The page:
State Police, St. Mary's Sheriff Join Forces
United Warrant-Serving Operation Called a Success Despite Few Arrests

By Matt Zapotosky
Washington Post Staff Writer
Thursday, August 28, 2008

In other places across Maryland, the sight might have been unusual: a state police lieutenant patrolling the streets with the county sheriff.

In St. Mary's County, the two top law enforcement officers are also best of friends. On Saturday, Lt. Michael Thompson, the recently appointed commander of the Maryland State Police barrack in Leonardtown, and Sheriff Timothy K. Cameron, a Republican elected in 2006, launched their first major operation together. Joining about 60 deputies and troopers, they hit county streets, searching for more than 200 people with outstanding arrest warrants on crimes such as assault and failure to pay child support.

"This is some exciting stuff, isn't it?" Cameron said, creeping around the side of an apartment while Thompson and a sheriff's deputy knocked on the front door.

By the numbers, "Operation Most Wanted Weekend" did not quite meet its goal. Of the more than 200 warrants Saturday night, deputies and troopers served 25 and made a few other arrests. Cameron had said he hoped deputies and troopers could serve 50 warrants.

"I got the big goose egg, and I want to tell you, I went places that I don't often get to go," Cameron said. "The sense was the streets kind of rolled up and locked up for the night, which is part of what we wanted to accomplish."

The warrant sweep was the first such operation for the two longtime friends, who met when Cameron was a St. Mary's Sheriff's Office deputy and Thompson was in high school. When they were older, they attended Johns Hopkins University together, receiving bachelor's and master's degrees there. One day over lunch (or as Thompson called it, an "afternoon think tank"), they hatched the idea of a sweep operation.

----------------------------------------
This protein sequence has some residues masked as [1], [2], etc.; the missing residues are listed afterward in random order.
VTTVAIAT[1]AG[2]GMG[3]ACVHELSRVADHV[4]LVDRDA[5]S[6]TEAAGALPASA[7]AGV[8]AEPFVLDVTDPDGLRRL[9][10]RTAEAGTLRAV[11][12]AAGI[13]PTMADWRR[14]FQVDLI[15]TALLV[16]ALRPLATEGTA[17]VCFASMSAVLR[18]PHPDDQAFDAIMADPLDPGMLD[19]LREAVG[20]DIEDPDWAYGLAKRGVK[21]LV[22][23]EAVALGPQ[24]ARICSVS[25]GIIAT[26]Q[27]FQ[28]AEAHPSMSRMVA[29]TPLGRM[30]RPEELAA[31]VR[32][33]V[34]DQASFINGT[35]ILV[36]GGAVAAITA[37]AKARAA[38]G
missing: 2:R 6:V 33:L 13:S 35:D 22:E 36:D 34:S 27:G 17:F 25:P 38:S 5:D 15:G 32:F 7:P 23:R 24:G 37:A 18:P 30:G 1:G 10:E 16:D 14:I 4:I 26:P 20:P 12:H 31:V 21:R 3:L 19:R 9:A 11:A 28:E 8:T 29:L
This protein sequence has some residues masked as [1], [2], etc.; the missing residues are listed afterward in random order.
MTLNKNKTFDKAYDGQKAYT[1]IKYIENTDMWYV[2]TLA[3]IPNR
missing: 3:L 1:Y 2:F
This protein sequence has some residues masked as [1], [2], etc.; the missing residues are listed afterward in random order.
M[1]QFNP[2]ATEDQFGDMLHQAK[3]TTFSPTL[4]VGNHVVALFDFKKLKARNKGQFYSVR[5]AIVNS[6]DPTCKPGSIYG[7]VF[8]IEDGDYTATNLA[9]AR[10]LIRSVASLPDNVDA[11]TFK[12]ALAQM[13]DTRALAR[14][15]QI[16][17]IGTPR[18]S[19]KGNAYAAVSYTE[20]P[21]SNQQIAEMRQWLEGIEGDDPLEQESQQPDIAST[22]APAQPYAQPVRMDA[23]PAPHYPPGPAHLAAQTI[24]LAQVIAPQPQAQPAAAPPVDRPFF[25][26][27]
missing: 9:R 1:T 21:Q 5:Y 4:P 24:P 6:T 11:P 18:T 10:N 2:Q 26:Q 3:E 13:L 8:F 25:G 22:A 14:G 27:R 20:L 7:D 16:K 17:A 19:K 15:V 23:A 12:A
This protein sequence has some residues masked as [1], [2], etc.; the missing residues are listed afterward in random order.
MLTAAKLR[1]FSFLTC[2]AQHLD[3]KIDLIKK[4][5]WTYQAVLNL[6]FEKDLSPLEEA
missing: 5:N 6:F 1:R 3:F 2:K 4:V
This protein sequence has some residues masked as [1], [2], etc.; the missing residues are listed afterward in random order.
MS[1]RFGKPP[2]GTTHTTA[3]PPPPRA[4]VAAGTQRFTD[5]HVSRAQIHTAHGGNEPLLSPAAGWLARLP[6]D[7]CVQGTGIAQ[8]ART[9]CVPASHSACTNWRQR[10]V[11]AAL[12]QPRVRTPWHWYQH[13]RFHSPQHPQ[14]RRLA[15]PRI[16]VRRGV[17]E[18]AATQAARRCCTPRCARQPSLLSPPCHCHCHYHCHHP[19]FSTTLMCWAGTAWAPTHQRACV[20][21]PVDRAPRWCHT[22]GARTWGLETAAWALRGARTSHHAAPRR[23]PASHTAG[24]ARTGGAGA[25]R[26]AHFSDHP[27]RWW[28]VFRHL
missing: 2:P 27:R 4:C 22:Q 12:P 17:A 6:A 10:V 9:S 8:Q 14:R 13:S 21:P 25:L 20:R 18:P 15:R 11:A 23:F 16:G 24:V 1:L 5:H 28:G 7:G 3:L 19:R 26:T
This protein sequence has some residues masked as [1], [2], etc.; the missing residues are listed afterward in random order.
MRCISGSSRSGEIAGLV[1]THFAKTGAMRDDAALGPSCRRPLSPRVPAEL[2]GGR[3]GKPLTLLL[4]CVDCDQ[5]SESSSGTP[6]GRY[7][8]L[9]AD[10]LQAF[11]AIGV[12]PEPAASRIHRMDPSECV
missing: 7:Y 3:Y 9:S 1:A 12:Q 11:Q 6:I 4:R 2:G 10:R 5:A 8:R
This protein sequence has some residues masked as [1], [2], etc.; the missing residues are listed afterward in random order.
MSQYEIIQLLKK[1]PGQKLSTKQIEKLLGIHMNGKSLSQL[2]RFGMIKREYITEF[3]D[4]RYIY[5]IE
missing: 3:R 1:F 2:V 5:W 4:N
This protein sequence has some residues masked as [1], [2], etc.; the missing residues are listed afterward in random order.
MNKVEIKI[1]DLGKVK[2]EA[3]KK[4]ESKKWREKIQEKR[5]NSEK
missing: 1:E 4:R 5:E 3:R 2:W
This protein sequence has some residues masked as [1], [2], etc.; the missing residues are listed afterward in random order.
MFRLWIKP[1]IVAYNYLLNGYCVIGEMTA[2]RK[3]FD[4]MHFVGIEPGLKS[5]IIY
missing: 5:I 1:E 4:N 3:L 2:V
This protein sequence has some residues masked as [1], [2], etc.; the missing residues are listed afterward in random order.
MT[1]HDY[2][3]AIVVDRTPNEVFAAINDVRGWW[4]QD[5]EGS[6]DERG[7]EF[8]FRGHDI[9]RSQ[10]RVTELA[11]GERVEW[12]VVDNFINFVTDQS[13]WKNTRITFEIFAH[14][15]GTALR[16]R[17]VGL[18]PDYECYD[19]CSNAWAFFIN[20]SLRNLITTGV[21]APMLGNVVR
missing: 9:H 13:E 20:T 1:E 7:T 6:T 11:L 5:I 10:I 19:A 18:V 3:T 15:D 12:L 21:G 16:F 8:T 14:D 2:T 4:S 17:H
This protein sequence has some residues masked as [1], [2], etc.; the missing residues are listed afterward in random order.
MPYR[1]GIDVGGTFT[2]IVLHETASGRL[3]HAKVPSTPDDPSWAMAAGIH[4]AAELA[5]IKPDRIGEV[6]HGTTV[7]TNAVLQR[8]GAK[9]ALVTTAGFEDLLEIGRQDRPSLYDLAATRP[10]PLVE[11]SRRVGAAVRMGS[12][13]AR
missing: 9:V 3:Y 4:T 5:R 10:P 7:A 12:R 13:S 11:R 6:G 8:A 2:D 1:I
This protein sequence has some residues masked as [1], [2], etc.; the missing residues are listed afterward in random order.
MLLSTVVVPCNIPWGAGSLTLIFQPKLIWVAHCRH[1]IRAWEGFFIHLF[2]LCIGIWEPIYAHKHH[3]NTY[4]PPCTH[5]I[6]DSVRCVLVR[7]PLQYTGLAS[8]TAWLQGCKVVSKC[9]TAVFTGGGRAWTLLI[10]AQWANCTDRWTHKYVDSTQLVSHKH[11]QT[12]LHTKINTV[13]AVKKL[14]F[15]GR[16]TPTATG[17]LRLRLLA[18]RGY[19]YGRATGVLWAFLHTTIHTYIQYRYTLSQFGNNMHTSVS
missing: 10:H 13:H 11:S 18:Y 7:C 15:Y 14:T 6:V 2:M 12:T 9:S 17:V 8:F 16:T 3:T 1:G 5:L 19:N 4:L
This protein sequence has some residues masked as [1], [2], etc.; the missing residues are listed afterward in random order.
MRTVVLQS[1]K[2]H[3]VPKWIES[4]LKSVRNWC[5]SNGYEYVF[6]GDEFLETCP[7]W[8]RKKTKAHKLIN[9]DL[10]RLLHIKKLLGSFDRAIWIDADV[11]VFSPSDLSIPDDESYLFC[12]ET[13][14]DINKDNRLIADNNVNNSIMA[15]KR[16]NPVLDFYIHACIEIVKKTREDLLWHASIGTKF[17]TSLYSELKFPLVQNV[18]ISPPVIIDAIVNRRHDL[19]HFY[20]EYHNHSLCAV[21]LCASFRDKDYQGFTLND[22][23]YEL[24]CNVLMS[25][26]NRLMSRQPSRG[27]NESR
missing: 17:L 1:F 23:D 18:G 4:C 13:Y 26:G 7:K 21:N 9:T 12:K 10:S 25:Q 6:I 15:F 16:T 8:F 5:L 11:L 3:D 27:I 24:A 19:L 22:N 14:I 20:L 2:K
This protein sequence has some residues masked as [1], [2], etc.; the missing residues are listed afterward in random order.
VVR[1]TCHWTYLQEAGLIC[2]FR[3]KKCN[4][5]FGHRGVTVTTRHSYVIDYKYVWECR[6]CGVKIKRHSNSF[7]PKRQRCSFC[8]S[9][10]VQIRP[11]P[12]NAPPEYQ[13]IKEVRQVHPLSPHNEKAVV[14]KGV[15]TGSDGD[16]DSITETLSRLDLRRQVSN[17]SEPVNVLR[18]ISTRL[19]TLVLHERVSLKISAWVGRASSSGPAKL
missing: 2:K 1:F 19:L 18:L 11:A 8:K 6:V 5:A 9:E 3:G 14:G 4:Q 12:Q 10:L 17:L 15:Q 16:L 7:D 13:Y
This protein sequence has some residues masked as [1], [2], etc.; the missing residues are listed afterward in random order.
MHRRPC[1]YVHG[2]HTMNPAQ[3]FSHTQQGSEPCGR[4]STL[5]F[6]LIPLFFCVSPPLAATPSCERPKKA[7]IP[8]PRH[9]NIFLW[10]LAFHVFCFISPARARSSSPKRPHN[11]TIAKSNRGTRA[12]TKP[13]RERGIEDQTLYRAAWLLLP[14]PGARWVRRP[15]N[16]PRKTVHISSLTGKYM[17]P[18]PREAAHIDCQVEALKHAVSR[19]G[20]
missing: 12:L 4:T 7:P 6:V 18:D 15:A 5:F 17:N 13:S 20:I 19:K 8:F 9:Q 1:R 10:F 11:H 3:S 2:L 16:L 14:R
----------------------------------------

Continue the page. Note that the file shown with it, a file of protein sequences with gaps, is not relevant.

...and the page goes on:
"Just the planning and implementation of it in itself was a success," said Thompson, adding that the operation was the first of many joint projects to come.

Cameron, 49, and Thompson, 38, arranged their employees' schedules to minimize overtime on the operation. A detective from the Southern Maryland Information Center chose 200 arrest warrants for people who likely still lived in St. Mary's, reducing the chances they would waste time searching for people who had moved.

As deputies and troopers milled around a parking lot at Great Mills and Chancellors Run roads, drinking coffee, water and soda, the mood was light.

"Happy hunting tonight," Thompson said to the force of more than 60.

"I've been smiling since early this morning," Cameron said later.

The 25 warrants served barely made a dent in the more than a 1,000 on file in the Sheriff's Office and the roughly 250 at the state police barrack in Leonardtown. Those totals are not unusually high, officials said. Operation Most Wanted Weekend seems to have accomplished other goals, such as gathering intelligence, boosting morale and giving police a more visible presence across St. Mary's, officials said.

"People don't really care what uniform's there as long as the police are there," Cameron said. "I was real pleased with the officers just getting out in the communities."

Although Cameron was unable to demonstrate his warrant-serving prowess to his deputies, he showed them something else: his basketball skills. At one point in the evening, while a deputy was interviewing a woman, Cameron played horse with a group of kids.

Just after he made a shot "from way off to the right," his police radio clicked on. Across the airwaves, one of the kids could be heard screaming, "The cop made it."

Cameron said he later received a text message from a division commander saying, "Does that give you h-, or h-o-?"

"They had home-court advantage, you got to understand," he said later. "I'm going to have to go back to finish that."

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